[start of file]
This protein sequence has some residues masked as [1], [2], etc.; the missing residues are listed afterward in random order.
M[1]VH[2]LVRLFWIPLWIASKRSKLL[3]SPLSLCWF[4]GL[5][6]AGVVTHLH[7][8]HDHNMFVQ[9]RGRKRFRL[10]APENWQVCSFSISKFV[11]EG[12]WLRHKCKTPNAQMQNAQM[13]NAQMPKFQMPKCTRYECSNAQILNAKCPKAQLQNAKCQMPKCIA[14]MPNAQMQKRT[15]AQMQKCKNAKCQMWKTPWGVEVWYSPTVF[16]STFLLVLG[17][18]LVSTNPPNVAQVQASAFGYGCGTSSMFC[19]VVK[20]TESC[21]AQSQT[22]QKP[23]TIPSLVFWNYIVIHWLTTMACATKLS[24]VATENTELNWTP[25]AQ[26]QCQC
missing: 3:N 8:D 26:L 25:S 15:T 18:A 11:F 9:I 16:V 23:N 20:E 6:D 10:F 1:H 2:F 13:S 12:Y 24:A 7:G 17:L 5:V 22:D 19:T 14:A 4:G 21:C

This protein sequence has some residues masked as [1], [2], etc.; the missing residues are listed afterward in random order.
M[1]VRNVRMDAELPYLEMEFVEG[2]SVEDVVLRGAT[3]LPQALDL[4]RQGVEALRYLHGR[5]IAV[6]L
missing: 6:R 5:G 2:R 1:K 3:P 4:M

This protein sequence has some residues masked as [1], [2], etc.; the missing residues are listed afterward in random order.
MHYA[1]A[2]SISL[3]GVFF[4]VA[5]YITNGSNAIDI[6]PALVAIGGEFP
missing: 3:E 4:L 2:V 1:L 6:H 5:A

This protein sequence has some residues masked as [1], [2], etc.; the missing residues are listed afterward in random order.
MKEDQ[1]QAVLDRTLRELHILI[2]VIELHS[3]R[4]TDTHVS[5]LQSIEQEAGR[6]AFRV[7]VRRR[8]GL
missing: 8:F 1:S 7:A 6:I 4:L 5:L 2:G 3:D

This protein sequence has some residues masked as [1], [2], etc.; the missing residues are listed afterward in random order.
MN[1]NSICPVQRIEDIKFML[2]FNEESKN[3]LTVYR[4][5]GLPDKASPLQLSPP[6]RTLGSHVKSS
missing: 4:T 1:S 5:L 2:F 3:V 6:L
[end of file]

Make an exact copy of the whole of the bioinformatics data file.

This protein sequence has some residues masked as [1], [2], etc.; the missing residues are listed afterward in random order.
M[1]VH[2]LVRLFWIPLWIASKRSKLL[3]SPLSLCWF[4]GL[5][6]AGVVTHLH[7][8]HDHNMFVQ[9]RGRKRFRL[10]APENWQVCSFSISKFV[11]EG[12]WLRHKCKTPNAQMQNAQM[13]NAQMPKFQMPKCTRYECSNAQILNAKCPKAQLQNAKCQMPKCIA[14]MPNAQMQKRT[15]AQMQKCKNAKCQMWKTPWGVEVWYSPTVF[16]STFLLVLG[17][18]LVSTNPPNVAQVQASAFGYGCGTSSMFC[19]VVK[20]TESC[21]AQSQT[22]QKP[23]TIPSLVFWNYIVIHWLTTMACATKLS[24]VATENTELNWTP[25]AQ[26]QCQC
missing: 3:N 8:D 26:L 25:S 15:T 18:A 11:F 9:I 16:V 23:N 20:E 6:D 10:F 1:H 2:F 13:S 12:Y 24:A 7:G 17:L 5:V 22:D 19:T 14:A 4:G 21:C

This protein sequence has some residues masked as [1], [2], etc.; the missing residues are listed afterward in random order.
M[1]VRNVRMDAELPYLEMEFVEG[2]SVEDVVLRGAT[3]LPQALDL[4]RQGVEALRYLHGR[5]IAV[6]L
missing: 6:R 5:G 2:R 1:K 3:P 4:M

This protein sequence has some residues masked as [1], [2], etc.; the missing residues are listed afterward in random order.
MHYA[1]A[2]SISL[3]GVFF[4]VA[5]YITNGSNAIDI[6]PALVAIGGEFP
missing: 3:E 4:L 2:V 1:L 6:H 5:A

This protein sequence has some residues masked as [1], [2], etc.; the missing residues are listed afterward in random order.
MKEDQ[1]QAVLDRTLRELHILI[2]VIELHS[3]R[4]TDTHVS[5]LQSIEQEAGR[6]AFRV[7]VRRR[8]GL
missing: 8:F 1:S 7:A 6:I 4:L 5:L 2:G 3:D

This protein sequence has some residues masked as [1], [2], etc.; the missing residues are listed afterward in random order.
MN[1]NSICPVQRIEDIKFML[2]FNEESKN[3]LTVYR[4][5]GLPDKASPLQLSPP[6]RTLGSHVKSS
missing: 4:T 1:S 5:L 2:F 3:V 6:L